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5 Reasons to Pay for Spotify

July 28, 2009

SpotifyI was recently singled out at a music industry event for being the only person of over 100 attendees to pay for Spotify Premium.

“So you’re the one” was called out. There were suppressed sniggers. One or two people actually booed me – which I still don’t quite get.

But what really hit home was the general consensus that I was naive for paying for something that is available for free elsewhere.

So why do I pay? Here are my five reasons for paying for Spotify:

  1. It’s excellent value.  This may not be true for everyone, but through buying CDs, second-hand vinyl and digital music on iTunes, I have spent between £10 and £30 per month on music since I was 18.  Spotify is, to a slightly above-average music user, a bargain.  And as the library grows, it gets better value every week.
  2. Adverts lead to censorship.  I don’t argue against adverts because of the quality of their content (though people tell me Spotify ads are particularly special in this regard).  Rather, I am opposed to the censorial impact advertisers can have.  It is something that has been well-documented, brilliantly summed up by Naomi Klein in No Logo.  For example, if a brand does not like swearing, and Spotify wants to carry that brand’s adverts, it will have to ban songs containing swearing.  Censorship is always just a dollar payment away.
  3. You can’t lose it.  Contrary to some people’s views, music you don’t own is more secure than music sitting on a shelf in your home.  I’ve lost a least 100 songs that I purchased on iTunes in the past two years – once through a computer failure, once through a relationship failure (the songs went with the laptop, TV and sofa).  It’s nothing new – think of all the fights there have ever been over who owned which bits of the vinyl collection.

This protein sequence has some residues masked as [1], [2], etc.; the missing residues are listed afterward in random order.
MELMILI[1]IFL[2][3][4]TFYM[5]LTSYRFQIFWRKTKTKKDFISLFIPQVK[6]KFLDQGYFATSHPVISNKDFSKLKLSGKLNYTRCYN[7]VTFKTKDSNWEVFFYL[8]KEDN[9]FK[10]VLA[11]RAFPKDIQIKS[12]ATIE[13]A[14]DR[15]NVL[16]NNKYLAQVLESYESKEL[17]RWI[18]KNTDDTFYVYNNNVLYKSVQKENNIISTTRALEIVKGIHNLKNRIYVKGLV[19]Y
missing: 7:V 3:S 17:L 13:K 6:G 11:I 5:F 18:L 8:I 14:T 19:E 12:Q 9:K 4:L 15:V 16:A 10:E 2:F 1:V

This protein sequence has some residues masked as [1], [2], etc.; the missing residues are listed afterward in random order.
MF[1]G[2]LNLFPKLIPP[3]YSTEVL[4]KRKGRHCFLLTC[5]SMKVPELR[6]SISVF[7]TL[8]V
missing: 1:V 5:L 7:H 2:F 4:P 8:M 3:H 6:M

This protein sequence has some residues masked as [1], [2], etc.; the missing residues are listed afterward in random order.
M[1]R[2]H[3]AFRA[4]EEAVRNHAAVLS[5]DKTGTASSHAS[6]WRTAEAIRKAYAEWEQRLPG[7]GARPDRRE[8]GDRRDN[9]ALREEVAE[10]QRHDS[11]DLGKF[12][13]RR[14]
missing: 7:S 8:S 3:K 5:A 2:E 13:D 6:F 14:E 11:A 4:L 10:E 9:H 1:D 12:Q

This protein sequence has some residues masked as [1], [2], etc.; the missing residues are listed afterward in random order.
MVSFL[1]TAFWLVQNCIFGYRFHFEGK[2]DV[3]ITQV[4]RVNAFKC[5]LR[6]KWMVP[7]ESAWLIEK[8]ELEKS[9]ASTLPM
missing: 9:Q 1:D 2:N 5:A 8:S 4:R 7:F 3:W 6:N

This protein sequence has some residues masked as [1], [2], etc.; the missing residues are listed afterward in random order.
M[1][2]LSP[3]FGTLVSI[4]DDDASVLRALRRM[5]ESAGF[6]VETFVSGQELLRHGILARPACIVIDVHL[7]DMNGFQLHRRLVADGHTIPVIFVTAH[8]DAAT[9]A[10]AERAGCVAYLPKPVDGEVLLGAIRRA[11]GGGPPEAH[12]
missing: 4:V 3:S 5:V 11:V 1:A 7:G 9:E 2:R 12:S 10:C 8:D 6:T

4. It’s going mobile.  It is likely that it will be available shortly on the iPhone and other 3G devices, for Premium users only.  If the user interface on the mobile devices is as good as it is on the computer (with the caveat that content discovery could be improved), it will be a huge winner.
  5. The economic sustainability argument.  The music ecosystem requires people to pay for it.  If everyone pays, the music industry and writers profit and there is downward pressure on the price for the service.  If nobody pays, the market fails.  In between, there is an equilibrium.

So, on the grounds that I really like the service, and I would like to pay as little as possible for it, I have to declare a big and blatant self-interest in urging others to join me and enjoy Spotify ad-free.

Update | 13.45 | 28 July  Official UK music industry figures suggest that I am actually quite a heavy music buyer.  According to a story in The Times today:

…Spotify [asks] customers to pay £120 a year for the service, when, on average, music buyers spent half that amount on music purchases last year, according to research for the BPI, the record industry trade association.